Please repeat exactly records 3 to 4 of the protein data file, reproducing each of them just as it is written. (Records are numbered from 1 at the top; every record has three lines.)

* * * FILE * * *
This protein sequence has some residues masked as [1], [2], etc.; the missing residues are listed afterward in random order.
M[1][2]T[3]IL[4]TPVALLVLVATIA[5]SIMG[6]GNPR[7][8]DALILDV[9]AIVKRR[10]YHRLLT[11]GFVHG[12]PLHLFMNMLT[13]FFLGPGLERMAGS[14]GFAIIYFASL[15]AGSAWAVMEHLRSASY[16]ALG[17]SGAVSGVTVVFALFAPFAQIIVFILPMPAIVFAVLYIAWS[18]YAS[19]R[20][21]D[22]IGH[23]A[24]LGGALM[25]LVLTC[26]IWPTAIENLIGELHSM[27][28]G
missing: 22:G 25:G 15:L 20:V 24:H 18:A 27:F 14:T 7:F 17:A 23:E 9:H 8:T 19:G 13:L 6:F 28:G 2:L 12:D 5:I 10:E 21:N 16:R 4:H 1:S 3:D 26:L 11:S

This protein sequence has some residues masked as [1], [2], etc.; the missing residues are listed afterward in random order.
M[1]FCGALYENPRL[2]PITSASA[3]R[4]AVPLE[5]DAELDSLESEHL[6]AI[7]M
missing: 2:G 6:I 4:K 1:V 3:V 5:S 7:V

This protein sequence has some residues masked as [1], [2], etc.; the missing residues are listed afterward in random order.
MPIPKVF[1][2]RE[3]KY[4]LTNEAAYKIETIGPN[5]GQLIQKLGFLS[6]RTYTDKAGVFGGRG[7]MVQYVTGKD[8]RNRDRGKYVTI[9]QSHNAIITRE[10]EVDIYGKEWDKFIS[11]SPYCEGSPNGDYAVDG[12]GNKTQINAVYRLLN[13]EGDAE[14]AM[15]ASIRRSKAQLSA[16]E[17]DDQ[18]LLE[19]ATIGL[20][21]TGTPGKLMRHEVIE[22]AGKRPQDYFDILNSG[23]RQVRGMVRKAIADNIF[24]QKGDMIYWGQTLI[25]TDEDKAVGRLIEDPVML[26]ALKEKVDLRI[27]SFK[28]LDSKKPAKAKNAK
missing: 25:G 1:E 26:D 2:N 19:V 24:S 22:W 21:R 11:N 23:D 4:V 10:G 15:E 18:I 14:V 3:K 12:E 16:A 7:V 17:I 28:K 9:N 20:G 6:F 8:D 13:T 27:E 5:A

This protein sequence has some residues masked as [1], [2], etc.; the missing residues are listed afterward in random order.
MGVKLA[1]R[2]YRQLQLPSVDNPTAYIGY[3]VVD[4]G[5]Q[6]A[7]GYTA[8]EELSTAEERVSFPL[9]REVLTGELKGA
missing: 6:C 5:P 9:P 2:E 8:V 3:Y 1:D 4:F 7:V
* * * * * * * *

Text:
This protein sequence has some residues masked as [1], [2], etc.; the missing residues are listed afterward in random order.
MPIPKVF[1][2]RE[3]KY[4]LTNEAAYKIETIGPN[5]GQLIQKLGFLS[6]RTYTDKAGVFGGRG[7]MVQYVTGKD[8]RNRDRGKYVTI[9]QSHNAIITRE[10]EVDIYGKEWDKFIS[11]SPYCEGSPNGDYAVDG[12]GNKTQINAVYRLLN[13]EGDAE[14]AM[15]ASIRRSKAQLSA[16]E[17]DDQ[18]LLE[19]ATIGL[20][21]TGTPGKLMRHEVIE[22]AGKRPQDYFDILNSG[23]RQVRGMVRKAIADNIF[24]QKGDMIYWGQTLI[25]TDEDKAVGRLIEDPVML[26]ALKEKVDLRI[27]SFK[28]LDSKKPAKAKNAK
missing: 25:G 1:E 26:D 2:N 19:V 24:S 22:W 21:R 11:N 23:D 4:V 10:G 15:E 18:I 14:V 3:K 12:E 16:A 7:V 17:I 28:K 9:N 20:G 6:F 8:D 13:T 27:E 5:A

This protein sequence has some residues masked as [1], [2], etc.; the missing residues are listed afterward in random order.
MGVKLA[1]R[2]YRQLQLPSVDNPTAYIGY[3]VVD[4]G[5]Q[6]A[7]GYTA[8]EELSTAEERVSFPL[9]REVLTGELKGA
missing: 6:C 5:P 9:P 2:E 8:V 3:Y 1:D 4:F 7:V